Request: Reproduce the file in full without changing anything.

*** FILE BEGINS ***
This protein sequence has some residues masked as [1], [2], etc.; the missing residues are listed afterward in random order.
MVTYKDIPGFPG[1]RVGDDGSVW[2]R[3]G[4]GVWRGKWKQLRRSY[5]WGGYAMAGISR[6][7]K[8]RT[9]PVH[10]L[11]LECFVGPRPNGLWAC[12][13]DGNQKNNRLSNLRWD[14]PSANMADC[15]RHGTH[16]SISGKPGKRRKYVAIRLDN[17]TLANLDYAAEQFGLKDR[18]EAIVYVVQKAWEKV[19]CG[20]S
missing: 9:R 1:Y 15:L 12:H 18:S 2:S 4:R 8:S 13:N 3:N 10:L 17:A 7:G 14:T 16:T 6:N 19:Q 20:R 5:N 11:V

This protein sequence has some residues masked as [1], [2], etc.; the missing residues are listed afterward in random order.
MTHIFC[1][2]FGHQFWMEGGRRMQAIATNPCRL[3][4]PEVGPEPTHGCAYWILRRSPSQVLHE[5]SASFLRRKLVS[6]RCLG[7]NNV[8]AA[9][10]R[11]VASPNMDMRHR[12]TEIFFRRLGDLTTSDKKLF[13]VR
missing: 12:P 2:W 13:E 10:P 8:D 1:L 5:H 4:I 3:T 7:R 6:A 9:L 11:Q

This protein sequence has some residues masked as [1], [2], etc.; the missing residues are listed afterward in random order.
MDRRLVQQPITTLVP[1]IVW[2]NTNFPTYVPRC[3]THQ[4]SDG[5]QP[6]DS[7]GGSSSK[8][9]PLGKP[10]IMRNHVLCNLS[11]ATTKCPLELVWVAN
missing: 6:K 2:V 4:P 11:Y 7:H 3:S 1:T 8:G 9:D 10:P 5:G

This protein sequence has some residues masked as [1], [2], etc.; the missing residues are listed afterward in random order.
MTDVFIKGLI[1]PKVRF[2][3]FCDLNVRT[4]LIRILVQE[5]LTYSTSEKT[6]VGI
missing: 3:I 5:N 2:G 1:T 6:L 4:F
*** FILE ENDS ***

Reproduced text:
This protein sequence has some residues masked as [1], [2], etc.; the missing residues are listed afterward in random order.
MVTYKDIPGFPG[1]RVGDDGSVW[2]R[3]G[4]GVWRGKWKQLRRSY[5]WGGYAMAGISR[6][7]K[8]RT[9]PVH[10]L[11]LECFVGPRPNGLWAC[12][13]DGNQKNNRLSNLRWD[14]PSANMADC[15]RHGTH[16]SISGKPGKRRKYVAIRLDN[17]TLANLDYAAEQFGLKDR[18]EAIVYVVQKAWEKV[19]CG[20]S
missing: 9:R 1:Y 15:L 12:H 18:S 2:S 4:R 8:S 13:N 3:N 10:L 17:A 7:G 14:T 16:T 6:N 19:Q 20:R 5:N 11:V

This protein sequence has some residues masked as [1], [2], etc.; the missing residues are listed afterward in random order.
MTHIFC[1][2]FGHQFWMEGGRRMQAIATNPCRL[3][4]PEVGPEPTHGCAYWILRRSPSQVLHE[5]SASFLRRKLVS[6]RCLG[7]NNV[8]AA[9][10]R[11]VASPNMDMRHR[12]TEIFFRRLGDLTTSDKKLF[13]VR
missing: 12:P 2:W 13:E 10:P 8:D 1:L 5:H 4:I 3:T 7:R 6:A 9:L 11:Q

This protein sequence has some residues masked as [1], [2], etc.; the missing residues are listed afterward in random order.
MDRRLVQQPITTLVP[1]IVW[2]NTNFPTYVPRC[3]THQ[4]SDG[5]QP[6]DS[7]GGSSSK[8][9]PLGKP[10]IMRNHVLCNLS[11]ATTKCPLELVWVAN
missing: 6:K 2:V 4:P 11:Y 7:H 3:S 1:T 8:G 9:D 10:P 5:G

This protein sequence has some residues masked as [1], [2], etc.; the missing residues are listed afterward in random order.
MTDVFIKGLI[1]PKVRF[2][3]FCDLNVRT[4]LIRILVQE[5]LTYSTSEKT[6]VGI
missing: 3:I 5:N 2:G 1:T 6:L 4:F